I got in the bed early with my most recent book purchase, Eats, Shoots & Leaves. I bought it because Becky recommended it. I began reading with amusement, chuckling quietly to myself at someone else's obsessive compulsive behavior. Then, I was accosted by the British use of quotation marks. Though I knew using a comma or period outside of the quotation marks in certain situations was acceptable, albeit British, I flinched. Each and every time a punctuation mark fell outside the ending quotation, I felt uncomfortable. I twitched, squirmed, reached for the white-out. I could barely enjoy my new book because of the punctuation. I, in fact, skipped into another section of the book to get away from the offensive punctuation. All this discomfort coming from the person who staunchly proclaims tolerance seemed a bit hypocritical.

So, I admit it. I am an adventurous, tolerant grammar and punctuation stickler. I have a physical reaction to poor usage, including my own, while still enjoying subtle usage variance. So there!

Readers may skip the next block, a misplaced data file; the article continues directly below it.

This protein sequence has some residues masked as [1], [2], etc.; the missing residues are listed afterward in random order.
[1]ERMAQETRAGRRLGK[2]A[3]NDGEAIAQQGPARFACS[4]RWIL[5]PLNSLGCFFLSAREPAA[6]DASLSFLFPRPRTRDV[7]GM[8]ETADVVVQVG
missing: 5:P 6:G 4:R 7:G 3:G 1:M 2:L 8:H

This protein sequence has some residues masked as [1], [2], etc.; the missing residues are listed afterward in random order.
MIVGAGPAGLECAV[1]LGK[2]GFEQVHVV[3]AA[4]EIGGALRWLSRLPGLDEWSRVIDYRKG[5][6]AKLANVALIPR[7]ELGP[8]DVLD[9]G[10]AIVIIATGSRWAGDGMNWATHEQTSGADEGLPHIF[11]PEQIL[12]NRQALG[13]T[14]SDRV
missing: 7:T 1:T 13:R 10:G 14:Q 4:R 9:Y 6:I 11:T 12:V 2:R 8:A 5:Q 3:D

JoVE said...

Funny, I actually prefer the British way. It seems to me that the comma often isn't part of the actual quotation but a punctuation mark designed to separate the quoted passage from the next clause. So it just seems more sensible for the comma to go outside the quotation marks.

Similarly if I am quoting a whole sentence and will end the full sentence of which the quotation is a part, I will put the period inside the quotation marks, because it is part of what is being quoted. But if it ends the sentence and is not the full sentence, I'll put the period outside, to indicate that I have put that period at that point, not the person being quoted.